We need to talk about Tilda.

The impossibly high-cheekboned Tilda Swinton is articulate, erudite and loquacious. And if the new parody Twitter account that bears her name is any indication, she’s also a little peculiar.

The superlatively talented Academy Award winner lives in the Scottish Highlands, though @NotTildaSwinton suggests she really inhabits somewhere a little more mythical.

The parody has become the talk of Twitter over the last few days, with tweeters variously describing her as “delicately impenetrable,” “one of the best fake celeb twitters,” and “best at Twitter.”

The Swinton impostor has posted just 150 tweets since Monday but has already amassed more than 23,000 followers. It probably helps that those tweets are often bitingly funny and also provide thoughtful—if slightly ethereal—commentary on Shakespeare plays, fashion preferences, body modification, and her deep connection with nature.

The account’s received attention from the likes of Patton Oswalt, long-running Jeopardy champion and hilarious tweeter Ken Jennings, and geek blog Boing Boing. We swapped some emails with “Swinton” and, while she’s keeping mum on her real identity for now, she did talk about Twitter, her acting peers, and what really went down at the Cannes Film Festival (which she may or may not have really attended).

We’ve also rounded up some of the best tweets so far in a Storify.

Daily Dot: If I were a tabloid entertainment reporter worth my salt, I'd ask where you keep your Oscar. I'm not, but I'll ask anyway: where do you keep your Oscar?

I have a shelf.

DD: What do you make of all the attention on Twitter?

I can do naught but to send out the messages I feel. If they are received, I am glad. They seem to resonate, perhaps because today’s world of connected disconnection breeds a craving of intimate speech.

DD: How was Cannes this year? What are your most memorable moments?

I did not visit Cannes this year, there was a scheduling conflict with the Summit of The Æther. I sent my Theremiah in my stead. His shapeshifting is still not perfect, but luckily it was convincing enough for the drooling media-soldiers.

DD: Working with Bill Murray is an ambition for many actors. How did you find acting alongside the curmudgeon in Moonrise Kingdom?

I do not understand nor respect the idea of ‘working’ specifically with a person. We are an undulating film upon the surface of the earth, and everyone affects every other person in untraceable and unimaginable ways. However, it was quite challenging working on Moonrise Kingdom, simply because, as is common knowledge, Wesley Wales Anderson is simply an astral projection of myself. It caused me much stress to keep him corporeal while simultaneously acting.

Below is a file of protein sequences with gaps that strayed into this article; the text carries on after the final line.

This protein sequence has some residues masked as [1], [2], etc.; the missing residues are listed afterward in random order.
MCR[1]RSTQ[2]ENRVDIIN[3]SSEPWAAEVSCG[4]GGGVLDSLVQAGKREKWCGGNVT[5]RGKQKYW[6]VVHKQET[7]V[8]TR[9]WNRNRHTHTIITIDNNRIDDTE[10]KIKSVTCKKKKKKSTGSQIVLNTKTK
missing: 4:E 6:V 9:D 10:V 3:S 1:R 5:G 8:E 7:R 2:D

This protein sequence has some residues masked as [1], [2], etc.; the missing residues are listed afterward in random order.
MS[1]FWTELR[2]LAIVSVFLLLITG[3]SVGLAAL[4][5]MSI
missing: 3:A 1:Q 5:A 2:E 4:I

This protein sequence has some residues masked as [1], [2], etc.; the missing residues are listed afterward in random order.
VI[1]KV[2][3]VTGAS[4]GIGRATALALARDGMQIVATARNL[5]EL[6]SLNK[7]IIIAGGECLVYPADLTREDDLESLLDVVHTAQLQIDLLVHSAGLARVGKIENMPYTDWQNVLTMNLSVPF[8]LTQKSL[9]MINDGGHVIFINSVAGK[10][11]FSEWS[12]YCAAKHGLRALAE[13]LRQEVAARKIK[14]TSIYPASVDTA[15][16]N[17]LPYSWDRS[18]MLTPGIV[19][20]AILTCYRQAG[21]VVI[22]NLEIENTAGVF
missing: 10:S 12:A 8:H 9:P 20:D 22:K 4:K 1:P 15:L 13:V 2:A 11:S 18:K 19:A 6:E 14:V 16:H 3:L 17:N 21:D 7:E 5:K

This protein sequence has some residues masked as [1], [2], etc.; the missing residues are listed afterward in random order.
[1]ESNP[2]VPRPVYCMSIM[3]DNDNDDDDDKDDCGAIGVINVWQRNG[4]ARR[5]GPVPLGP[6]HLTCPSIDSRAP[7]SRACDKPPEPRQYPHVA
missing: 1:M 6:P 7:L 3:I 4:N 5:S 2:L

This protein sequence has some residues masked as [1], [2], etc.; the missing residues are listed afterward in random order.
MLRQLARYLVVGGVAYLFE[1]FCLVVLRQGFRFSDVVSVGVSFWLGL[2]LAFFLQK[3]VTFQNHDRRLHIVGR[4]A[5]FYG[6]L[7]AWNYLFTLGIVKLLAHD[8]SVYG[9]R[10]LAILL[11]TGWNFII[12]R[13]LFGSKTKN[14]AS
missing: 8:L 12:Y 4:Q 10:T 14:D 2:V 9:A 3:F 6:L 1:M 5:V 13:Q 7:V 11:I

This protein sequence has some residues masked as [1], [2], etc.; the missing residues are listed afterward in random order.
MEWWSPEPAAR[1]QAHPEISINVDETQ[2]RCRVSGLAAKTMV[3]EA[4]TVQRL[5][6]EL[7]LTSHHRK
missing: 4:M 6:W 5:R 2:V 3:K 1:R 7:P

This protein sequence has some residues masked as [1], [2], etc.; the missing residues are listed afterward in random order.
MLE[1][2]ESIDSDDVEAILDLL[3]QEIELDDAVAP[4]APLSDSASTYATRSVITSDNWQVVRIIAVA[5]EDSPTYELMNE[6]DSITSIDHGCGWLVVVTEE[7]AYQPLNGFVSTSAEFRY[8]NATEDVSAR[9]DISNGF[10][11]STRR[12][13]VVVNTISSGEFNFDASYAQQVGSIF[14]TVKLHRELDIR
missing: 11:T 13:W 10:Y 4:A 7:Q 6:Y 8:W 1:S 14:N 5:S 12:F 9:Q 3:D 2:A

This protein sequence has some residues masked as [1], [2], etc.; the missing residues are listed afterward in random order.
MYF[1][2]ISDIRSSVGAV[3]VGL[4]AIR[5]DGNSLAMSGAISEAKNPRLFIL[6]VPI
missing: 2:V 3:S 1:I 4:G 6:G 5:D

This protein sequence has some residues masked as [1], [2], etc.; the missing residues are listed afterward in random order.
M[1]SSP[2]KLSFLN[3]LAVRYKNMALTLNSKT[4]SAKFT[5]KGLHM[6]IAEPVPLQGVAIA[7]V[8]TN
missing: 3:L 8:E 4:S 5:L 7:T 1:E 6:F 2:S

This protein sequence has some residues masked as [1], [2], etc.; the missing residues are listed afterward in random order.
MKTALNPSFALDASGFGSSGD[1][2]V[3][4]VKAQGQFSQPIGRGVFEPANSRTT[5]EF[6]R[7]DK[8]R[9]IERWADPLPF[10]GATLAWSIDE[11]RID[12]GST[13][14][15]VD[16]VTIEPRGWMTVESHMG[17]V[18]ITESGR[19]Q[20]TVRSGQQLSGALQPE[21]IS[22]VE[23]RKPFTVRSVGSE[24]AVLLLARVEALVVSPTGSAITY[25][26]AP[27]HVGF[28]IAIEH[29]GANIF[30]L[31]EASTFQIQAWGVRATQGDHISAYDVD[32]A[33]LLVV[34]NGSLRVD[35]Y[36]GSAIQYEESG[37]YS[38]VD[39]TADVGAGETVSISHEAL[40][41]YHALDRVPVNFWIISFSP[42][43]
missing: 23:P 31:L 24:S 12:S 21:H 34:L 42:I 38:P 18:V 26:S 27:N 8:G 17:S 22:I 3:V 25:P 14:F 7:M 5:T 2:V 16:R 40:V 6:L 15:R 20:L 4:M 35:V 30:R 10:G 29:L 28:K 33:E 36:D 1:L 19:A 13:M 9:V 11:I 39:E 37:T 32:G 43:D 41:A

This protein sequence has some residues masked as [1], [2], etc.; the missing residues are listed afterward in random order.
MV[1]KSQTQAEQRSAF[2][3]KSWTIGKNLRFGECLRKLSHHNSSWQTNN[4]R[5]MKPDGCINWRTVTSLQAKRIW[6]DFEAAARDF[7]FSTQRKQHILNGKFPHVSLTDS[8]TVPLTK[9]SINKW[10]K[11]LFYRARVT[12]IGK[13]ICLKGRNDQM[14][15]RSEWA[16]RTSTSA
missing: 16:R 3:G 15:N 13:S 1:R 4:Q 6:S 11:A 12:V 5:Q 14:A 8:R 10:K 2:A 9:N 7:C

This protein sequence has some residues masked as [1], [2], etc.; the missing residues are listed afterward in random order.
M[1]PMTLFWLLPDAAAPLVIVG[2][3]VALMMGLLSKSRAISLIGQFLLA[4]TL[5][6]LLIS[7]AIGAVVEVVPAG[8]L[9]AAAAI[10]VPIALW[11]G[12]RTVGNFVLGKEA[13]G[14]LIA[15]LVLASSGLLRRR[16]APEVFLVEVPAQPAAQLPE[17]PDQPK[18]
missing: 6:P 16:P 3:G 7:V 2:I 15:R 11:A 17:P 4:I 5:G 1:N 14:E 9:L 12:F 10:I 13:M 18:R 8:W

DD: What was it like creating the Candy magazine cover photo?

I find the camera to be both useful and limited. Some people believe a picture can steal your soul, I simply believe one’s soul cannot fit on a negative strip or memory card. For the Candy magazine shoot, I sat curled in upon myself for two and one half hours. With a feral scream, I unfurled, focused on concentrating as much of myself into the lens as possible. The results I am happy with. I was naked at the time of the shoot, all the ‘clothing’ and ‘make-up’ you see in that picture is the response of the lens to a focused soul.

DD: What were the biggest challenges you faced while making I Am Love, and how did you overcome them? On that note, do you plan to send tweets in Italian?

I felt no challenge. All stories have happened or are happening, and when I act I simply skim over the consciousness web of the Earth, find the person who is, knowingly, or unknowingly, my character, and absorb them and reflect it to the lens. I doubt I will be tweeting in Italian. To speak it, I simply ported my language through the brain of a close personal friend, Silvio Berlusconi, who I’ve known ever since I cured him of his lycanthropy at the age of 16. (Unfortunately, it seems he’s found it hard to shake some of the more “carnal” side effects.)

DD: When you aren't tweeting or being better than everyone else on screen in a film, how do you spend your free time?

I try to float in the water of my reflection pool for twelve to thirteen hours a day to keep my mind permeable.

DD: From where do you draw inspiration for your tweets?

Most simply come to me while I am in my reflection pool. Some are whispered to me by Theremiah, either from his own psyche or by the suggestion of friendly animalia.

DD: From where do you send most of your tweets? Are you likely to take your tweets on the road, as with the mobile cinema?

As I’ve mentioned, I type my tweets on a rabbit, Cerou, who has a unique connection to the World Wide Web. I foresee no road travels. This is a connection of mind, not of flesh.

Photo via YouTube